When the Japanese attacked Pearl Harbor, it sent shockwaves through the United States. But just a few short months later, 80 brave men volunteered to try and demoralize the people of Japan. One of those brave men would eventually settle, with his family, in the Four States. December 7th, 1941 will always be remembered as a day that will live in infamy. But April 18th, 1942 will forever be known as the day America struck back at the Japanese.
Most of us have felt the pain of breaking a bone. But for some, that's more of a danger than it is for others. The bone disease osteoporosis is when the body either doesn't make enough bone, or loses too much of it. And certain people are at more of a risk than others to get it.
OSBI is now offering a $10 thousand dollar reward for credible information to help solve an 18 year old cold case. On December 30th and 31st, 1999 the bodies of Danny and Kathy Freeman were found inside their burned home near Welch. Authorities say the couple was shot and killed before their home was set on fire. The Freeman's 16 year old daughter Ashley and her friend, 16 year old Lauria Bible were missing.
Muck Rack makes it simple to find people, tweets, or articles that mention any name, keyword, company, hashtag etc. We've compiled this guide to help you make the most of your search.
Selecting a term
Start searching tweets, articles from media outlets, articles mentioned in tweets, journalists'
names, titles and bios with some suggested searches:
Companies or Topics (e.g. iPhone, Microsoft)
Phrases (e.g. "cloud computing") — use quotes to keep the terms together
Twitter handles (e.g. @username) — returns those who have mentioned or replied to
Names (e.g. "David Pogue")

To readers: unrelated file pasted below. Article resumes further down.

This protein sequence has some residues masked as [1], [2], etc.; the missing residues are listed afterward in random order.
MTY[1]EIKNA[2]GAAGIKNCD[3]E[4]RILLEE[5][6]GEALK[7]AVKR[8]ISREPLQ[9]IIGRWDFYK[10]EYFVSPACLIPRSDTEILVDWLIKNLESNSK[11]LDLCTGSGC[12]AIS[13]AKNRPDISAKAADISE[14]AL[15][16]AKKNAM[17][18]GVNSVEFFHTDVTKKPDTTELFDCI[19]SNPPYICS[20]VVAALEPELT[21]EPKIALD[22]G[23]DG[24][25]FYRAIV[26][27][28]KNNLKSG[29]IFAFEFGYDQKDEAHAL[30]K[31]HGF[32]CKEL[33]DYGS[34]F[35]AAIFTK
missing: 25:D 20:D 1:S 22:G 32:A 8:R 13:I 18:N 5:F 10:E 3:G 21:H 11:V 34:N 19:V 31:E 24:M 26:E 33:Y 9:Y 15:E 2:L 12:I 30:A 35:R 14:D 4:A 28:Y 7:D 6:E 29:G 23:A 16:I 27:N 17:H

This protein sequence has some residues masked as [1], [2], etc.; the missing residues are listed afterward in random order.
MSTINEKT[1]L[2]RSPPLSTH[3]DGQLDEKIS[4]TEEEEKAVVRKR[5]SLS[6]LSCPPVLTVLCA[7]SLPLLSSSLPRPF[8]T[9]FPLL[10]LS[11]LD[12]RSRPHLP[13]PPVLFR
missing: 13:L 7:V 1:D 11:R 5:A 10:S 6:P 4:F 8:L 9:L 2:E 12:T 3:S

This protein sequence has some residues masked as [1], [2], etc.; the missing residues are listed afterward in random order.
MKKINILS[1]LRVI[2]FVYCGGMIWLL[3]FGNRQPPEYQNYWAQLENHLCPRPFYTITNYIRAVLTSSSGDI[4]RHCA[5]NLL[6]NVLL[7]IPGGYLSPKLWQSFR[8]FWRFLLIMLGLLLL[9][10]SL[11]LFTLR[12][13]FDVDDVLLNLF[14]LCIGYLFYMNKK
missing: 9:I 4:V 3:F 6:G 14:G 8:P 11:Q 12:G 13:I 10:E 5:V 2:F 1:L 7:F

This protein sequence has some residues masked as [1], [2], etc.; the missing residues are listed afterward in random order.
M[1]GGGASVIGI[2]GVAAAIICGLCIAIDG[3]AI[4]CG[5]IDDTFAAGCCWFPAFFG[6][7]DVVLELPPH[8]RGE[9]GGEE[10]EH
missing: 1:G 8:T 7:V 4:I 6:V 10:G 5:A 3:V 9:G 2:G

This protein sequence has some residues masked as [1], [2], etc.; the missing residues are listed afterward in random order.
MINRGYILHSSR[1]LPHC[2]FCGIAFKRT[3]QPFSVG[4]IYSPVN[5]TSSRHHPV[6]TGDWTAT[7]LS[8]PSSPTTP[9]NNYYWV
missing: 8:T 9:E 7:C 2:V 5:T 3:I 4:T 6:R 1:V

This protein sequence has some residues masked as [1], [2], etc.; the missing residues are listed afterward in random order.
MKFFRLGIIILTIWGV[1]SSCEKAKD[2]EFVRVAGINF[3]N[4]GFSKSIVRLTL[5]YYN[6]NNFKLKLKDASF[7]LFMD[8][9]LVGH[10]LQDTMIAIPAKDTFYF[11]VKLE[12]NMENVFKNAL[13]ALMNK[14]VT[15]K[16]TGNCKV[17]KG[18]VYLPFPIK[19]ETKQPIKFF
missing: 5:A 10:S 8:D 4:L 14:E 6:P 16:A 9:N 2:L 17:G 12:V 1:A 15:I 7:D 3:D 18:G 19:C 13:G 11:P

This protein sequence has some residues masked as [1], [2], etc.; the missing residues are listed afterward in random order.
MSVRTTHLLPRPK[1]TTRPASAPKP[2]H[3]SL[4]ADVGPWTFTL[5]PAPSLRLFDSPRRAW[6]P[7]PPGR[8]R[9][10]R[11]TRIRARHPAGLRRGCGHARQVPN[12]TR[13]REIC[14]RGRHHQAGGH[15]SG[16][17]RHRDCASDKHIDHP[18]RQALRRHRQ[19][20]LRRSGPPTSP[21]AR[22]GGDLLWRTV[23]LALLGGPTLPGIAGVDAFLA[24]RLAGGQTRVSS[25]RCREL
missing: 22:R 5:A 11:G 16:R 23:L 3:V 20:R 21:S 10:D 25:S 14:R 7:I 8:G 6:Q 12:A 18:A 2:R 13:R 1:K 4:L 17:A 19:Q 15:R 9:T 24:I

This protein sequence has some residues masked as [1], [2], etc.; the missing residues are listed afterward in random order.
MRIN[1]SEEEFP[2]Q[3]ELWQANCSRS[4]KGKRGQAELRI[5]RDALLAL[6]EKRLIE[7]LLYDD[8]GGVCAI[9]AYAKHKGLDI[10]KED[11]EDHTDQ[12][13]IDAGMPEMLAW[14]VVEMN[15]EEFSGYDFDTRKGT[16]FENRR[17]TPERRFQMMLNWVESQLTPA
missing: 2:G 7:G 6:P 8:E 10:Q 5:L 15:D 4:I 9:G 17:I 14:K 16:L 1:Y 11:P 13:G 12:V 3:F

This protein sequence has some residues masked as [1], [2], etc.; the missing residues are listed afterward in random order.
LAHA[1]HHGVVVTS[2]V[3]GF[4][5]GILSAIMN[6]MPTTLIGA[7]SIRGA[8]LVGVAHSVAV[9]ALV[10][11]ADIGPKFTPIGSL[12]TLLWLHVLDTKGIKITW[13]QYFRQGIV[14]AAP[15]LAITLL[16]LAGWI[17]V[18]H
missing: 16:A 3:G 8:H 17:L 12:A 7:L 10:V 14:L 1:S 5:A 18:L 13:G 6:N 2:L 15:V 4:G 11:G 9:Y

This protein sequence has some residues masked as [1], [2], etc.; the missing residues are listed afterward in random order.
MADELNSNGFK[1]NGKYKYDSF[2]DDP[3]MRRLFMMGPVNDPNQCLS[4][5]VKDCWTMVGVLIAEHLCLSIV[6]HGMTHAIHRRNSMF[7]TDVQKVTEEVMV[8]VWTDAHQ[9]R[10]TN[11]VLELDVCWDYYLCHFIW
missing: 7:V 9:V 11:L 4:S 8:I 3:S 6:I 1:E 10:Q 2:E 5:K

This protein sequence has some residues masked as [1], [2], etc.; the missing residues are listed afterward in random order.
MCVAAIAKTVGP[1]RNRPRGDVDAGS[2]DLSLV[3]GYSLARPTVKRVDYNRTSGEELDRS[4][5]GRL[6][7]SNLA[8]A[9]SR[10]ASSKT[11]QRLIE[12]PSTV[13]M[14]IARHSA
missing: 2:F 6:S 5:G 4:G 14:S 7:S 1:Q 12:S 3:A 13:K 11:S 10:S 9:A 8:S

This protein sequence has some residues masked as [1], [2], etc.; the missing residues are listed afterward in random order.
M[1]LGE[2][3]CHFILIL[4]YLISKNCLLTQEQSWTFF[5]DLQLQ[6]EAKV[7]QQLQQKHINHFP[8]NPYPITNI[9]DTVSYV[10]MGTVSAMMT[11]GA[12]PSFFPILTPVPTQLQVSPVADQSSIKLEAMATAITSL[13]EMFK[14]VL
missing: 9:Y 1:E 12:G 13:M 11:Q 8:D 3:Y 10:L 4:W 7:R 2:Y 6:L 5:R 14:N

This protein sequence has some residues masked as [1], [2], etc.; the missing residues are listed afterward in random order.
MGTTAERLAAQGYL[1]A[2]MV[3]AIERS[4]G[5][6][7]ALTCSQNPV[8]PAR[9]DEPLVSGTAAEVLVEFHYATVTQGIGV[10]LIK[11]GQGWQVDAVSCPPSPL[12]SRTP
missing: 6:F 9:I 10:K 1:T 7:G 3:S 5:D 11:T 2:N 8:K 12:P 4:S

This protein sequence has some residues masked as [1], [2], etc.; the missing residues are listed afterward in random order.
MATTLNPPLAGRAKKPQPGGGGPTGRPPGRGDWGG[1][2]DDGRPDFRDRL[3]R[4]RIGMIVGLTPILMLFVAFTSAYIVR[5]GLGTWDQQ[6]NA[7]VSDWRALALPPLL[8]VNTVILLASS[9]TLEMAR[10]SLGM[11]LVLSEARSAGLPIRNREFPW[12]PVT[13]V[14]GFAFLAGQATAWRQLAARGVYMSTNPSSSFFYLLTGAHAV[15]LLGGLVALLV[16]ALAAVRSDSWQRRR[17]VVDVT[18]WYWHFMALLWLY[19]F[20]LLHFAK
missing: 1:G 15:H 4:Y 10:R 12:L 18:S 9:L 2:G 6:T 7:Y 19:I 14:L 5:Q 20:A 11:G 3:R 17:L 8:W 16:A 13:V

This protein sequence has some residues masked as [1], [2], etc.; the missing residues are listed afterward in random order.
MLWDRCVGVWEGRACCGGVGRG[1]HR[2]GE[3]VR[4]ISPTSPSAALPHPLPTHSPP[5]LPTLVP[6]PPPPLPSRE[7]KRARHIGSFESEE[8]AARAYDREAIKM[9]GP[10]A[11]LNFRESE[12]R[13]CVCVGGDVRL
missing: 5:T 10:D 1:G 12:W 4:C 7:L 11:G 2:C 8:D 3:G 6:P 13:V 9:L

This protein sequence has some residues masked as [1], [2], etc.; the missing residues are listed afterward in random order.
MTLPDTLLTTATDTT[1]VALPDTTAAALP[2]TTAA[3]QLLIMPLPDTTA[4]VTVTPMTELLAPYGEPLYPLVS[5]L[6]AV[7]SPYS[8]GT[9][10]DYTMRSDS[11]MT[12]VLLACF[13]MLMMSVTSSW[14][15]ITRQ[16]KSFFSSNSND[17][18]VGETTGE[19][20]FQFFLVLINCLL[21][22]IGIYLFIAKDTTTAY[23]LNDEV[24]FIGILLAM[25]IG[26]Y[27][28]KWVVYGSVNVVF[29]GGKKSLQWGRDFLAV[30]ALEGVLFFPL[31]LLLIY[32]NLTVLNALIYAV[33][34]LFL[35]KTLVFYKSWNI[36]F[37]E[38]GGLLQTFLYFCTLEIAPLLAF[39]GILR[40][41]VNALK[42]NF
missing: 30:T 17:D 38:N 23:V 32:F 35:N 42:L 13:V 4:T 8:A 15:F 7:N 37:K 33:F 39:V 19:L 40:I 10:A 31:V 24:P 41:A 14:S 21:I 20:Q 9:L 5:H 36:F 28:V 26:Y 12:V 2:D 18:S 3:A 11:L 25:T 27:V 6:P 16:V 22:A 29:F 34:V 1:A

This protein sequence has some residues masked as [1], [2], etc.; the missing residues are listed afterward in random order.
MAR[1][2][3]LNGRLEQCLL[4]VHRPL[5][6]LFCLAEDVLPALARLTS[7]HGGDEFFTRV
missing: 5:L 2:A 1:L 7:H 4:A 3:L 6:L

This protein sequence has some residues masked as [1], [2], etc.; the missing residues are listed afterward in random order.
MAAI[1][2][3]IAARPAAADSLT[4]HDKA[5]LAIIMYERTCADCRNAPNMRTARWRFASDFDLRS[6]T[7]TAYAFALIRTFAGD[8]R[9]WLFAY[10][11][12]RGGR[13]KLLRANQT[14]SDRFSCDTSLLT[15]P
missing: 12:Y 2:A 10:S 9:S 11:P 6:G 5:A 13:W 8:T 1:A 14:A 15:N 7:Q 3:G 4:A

Hashtags (e.g. #sxsw, #london2012)
Bio details (e.g. vegan, Olympics, father)
Muck Rack's Advanced Search allows for many boolean operators.
Find results that mention multiple specified terms, use AND or
+. For example, ensure each result contains both Elon Musk and Mark Zuckerberg by
searching Musk AND Zuckerberg or Musk + Zuckerberg.
Use the operators OR or , to broaden your search when you'd like either of
multiple terms to appear in results. (This is the default behavior of our search when no operators
are used). For example, results will contain either cake or cookie by searching cake OR cookie or cake,cookie
Use NOT or - to subtract results from your search. For
example, searching Disney will yield results about the Walt Disney Company as well as Walt Disney
World Resort. To exclude mentions of Disney World, search for Disney -World or Disney
When using one of these operators with a phrase, enclose it in quotation marks. For example, you can
find results about smartphones excluding Apple's iPhone 4S by searching smartphone -"iPhone
Exact case matching or punctuation
If you're searching for a brand name or keyword that relies on specific punctuation marks or capitalization, you can
find results that match your exact query by adding matchcase: before the keyword you're searching for, like matchcase:E*TRADE .
Use parentheses to separate multiple
boolean phrases. For example, to find journalists talking about having fun in Disney World or
Disneyland, search for ("disney world" OR disneyland) AND fun.
An asterisk can be used to search for any variation of a root word truncated by the asterisk. For example, searching for admin* will return results for administrator, administration, administer, administered, etc.
A near operator is an AND operator where you can control the distance between the words. You can vary the distance the near operation uses by adding a forward slash and number (between 0-99) such as strawberries NEAR/10 "whipped cream", which means the strawberries must exist within 10 words of "whipped cream".